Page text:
If you’ve been in business for any length of time, you know that not everyone is a team player. There are those who are only looking out for “number one” and who will seize every opportunity to throw others under the bus if it serves their purposes. You’ve probably worked with people like this. They are the first to point fingers when a project starts to go sideways, and rarely take responsibility when their own actions contribute to problems.
Thankfully, though, not everyone is this way. There are people who truly want to cultivate harmonious working relationships with others. They understand that when everyone does their part, communicates clearly, and trusts each other it makes everyone’s jobs easier—and often more enjoyable.
Matt Grisafe, the owner of AV Programming Associates, knows this all too well. As a business owner for more than 20 years, Grisafe has a wealth of experience working with other business owners. His company does Crestron programming for high-end audio video systems in homes and businesses throughout the country—and even around the world. His company almost always works as part of a team with other companies, such as general contractors and AV integrators.
Grisafe says, “In the world of Crestron programming, the successful completion of projects depends greatly on the ability of the various companies and individuals involved to work in harmony—almost as if they were members of the same organization. We’ve been involved in projects where this has worked extremely well, and in others where it has almost seemed like companies were actively working against each other. Even if the client is ultimately happy with the end result of the project and the project is deemed successful, it always makes the work more enjoyable if there is a sense of teamwork during the process.”
According to Grisafe, there are two keys to successfully working with other companies and business owners:
According to Grisafe, it’s important to set the tone early when it comes to communicating with other people and businesses on projects. He says, “The first time I work with a new company on a project, I establish a culture of open communication from the get-go. I communicate expectations and let the leaders of the other companies know that they can come to me at any time to discuss concerns or issues.”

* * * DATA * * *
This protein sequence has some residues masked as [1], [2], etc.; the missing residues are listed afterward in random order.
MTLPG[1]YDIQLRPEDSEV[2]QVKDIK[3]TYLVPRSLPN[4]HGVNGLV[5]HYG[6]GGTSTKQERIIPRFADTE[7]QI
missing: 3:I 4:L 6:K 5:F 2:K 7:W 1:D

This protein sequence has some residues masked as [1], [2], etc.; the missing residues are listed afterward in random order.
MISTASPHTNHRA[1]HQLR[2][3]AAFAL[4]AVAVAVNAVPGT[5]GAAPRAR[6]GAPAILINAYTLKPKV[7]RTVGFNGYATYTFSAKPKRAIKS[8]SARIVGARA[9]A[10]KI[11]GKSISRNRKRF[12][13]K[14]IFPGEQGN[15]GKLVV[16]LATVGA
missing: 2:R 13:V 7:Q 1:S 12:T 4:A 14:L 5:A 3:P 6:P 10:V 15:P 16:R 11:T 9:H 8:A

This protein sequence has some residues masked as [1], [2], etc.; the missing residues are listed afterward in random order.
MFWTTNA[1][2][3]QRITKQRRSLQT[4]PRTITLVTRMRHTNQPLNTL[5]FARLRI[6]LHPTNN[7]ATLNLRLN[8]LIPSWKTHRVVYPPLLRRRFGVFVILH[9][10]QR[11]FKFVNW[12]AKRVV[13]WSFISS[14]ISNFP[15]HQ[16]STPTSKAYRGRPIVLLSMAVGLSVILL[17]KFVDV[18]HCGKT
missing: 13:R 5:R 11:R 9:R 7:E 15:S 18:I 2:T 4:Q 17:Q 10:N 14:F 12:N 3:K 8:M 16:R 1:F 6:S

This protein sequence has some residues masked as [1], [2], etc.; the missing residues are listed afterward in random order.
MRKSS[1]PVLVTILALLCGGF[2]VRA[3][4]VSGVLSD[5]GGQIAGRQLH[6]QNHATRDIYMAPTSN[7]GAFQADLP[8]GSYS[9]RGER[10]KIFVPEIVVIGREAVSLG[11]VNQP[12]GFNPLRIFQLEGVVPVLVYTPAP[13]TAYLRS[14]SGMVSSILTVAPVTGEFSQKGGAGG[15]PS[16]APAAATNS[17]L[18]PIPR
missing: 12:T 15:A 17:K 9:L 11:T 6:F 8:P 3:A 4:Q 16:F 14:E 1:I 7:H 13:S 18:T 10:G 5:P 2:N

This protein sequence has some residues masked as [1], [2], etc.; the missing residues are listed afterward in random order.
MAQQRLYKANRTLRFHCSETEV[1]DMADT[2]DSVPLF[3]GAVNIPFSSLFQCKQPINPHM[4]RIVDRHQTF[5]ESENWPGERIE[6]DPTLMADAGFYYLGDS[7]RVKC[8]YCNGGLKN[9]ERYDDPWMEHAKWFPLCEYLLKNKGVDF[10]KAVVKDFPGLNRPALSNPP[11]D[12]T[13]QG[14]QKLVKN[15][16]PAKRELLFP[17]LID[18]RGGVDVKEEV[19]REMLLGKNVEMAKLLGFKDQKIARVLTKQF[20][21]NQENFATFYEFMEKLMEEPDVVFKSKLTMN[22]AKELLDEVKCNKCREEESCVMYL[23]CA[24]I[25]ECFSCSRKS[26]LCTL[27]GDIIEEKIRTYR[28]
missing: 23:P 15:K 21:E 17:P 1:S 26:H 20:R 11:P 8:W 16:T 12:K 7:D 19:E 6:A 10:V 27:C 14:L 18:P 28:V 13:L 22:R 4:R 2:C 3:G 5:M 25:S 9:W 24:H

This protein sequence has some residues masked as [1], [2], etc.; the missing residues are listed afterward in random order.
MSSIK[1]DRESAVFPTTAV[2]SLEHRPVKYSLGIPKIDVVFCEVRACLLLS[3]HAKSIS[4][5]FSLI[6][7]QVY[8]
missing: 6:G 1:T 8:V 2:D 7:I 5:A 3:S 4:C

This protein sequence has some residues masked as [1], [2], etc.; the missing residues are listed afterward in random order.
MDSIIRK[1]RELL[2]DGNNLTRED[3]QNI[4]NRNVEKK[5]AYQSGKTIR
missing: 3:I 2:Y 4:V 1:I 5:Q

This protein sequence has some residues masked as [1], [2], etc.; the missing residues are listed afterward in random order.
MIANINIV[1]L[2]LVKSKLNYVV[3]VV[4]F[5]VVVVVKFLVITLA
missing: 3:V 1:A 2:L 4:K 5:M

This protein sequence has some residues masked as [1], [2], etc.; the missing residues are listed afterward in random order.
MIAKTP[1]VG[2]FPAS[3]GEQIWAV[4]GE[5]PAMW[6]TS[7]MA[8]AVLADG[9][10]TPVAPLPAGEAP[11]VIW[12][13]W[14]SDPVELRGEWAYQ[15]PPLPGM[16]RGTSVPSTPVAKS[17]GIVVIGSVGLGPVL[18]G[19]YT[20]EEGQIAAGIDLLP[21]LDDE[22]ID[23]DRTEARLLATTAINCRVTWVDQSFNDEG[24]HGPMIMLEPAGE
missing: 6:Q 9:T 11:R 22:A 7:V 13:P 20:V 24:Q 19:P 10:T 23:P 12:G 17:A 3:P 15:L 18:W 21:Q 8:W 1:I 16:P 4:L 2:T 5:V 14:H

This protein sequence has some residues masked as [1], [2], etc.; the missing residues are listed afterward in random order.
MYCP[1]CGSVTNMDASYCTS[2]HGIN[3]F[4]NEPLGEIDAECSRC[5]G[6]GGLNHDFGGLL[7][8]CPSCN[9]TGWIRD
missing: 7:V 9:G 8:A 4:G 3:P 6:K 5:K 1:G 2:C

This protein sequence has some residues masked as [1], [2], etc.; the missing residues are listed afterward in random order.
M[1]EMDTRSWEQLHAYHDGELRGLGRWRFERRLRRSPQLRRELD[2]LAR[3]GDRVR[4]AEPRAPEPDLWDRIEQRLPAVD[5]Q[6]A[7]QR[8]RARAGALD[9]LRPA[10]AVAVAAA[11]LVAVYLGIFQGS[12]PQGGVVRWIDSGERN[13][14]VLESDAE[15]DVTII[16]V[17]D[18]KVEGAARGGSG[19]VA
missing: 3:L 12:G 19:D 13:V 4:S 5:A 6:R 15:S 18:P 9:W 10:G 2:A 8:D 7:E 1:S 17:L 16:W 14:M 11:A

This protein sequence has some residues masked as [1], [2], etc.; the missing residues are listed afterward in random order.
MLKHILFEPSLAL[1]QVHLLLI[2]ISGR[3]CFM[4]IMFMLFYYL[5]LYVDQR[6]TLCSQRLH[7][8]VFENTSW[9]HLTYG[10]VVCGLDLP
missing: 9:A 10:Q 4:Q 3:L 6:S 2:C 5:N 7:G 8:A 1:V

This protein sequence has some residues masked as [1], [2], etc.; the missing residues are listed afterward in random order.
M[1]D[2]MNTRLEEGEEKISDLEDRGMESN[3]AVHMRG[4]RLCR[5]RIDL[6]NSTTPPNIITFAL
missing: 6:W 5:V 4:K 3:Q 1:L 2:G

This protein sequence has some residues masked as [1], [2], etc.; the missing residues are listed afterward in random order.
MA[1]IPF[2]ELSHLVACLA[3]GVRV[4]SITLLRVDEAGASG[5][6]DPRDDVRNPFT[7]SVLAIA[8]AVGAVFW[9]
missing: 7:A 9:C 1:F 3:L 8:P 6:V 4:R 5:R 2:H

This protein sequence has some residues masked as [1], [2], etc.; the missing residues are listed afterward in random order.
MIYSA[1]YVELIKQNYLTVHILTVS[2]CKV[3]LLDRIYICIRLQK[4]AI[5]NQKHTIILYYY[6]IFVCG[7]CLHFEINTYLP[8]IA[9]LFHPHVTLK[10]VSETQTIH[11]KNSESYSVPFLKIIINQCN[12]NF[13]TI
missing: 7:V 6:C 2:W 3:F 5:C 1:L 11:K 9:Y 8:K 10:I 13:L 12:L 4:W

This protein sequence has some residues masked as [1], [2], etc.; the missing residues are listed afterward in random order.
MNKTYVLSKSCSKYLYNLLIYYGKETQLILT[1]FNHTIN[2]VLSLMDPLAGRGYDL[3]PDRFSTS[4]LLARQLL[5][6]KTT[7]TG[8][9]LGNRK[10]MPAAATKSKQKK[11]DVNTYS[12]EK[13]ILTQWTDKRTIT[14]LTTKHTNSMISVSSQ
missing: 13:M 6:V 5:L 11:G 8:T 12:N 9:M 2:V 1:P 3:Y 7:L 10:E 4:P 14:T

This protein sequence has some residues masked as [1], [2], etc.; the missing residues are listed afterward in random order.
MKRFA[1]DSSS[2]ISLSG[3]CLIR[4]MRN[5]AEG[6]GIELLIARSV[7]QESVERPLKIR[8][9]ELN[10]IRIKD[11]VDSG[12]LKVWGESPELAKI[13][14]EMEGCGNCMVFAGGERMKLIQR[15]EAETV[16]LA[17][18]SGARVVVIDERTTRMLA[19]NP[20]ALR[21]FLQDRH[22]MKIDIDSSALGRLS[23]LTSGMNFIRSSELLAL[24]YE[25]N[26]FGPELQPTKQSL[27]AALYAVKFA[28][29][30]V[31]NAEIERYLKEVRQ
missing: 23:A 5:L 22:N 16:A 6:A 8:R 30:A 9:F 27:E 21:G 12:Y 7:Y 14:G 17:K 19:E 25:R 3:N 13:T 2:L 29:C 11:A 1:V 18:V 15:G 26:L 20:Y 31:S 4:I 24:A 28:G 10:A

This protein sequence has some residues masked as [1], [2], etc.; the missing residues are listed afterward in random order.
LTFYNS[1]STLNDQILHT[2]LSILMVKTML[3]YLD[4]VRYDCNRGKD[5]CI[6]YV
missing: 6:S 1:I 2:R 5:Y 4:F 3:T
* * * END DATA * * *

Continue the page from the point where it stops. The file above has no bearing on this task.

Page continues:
Grisafe continues to stay in touch with all of the parties involved throughout the course of the project. He says, “I inform them when my portions of the job is expected to be completed—especially when I know someone is depending on me to complete my work before they can start theirs. If anything changes along the way, I make sure to communicate that as well. I don’t think there’s any such thing as over-communicating.”
He also draws up very clear contracts that spell out exactly what his portion of the project entails and what he needs from other parties in order for his work to be completed successfully.
Building and Maintaining Trust
Grisafe also knows the importance of building trust when it comes to successful business relationships. He is very intentional about doing what he says he will do, and doing his part to contribute to the overall success of a project. But he also makes it clear that he expects the same of everyone else involved.
Loyalty is another big part of building trust, according to Grisafe. In business, you can’t be short-sighted. He says, “Working in a niche industry as I do, I come across the same companies over and over. It pays (literally) to be loyal to others. In business, relationships are everything. But since relationships involve people, they can often be messy. Trust doesn’t come easily. It needs to be earned, and even after you’ve earned someone’s trust, you need to maintain it. It’s an ongoing process.”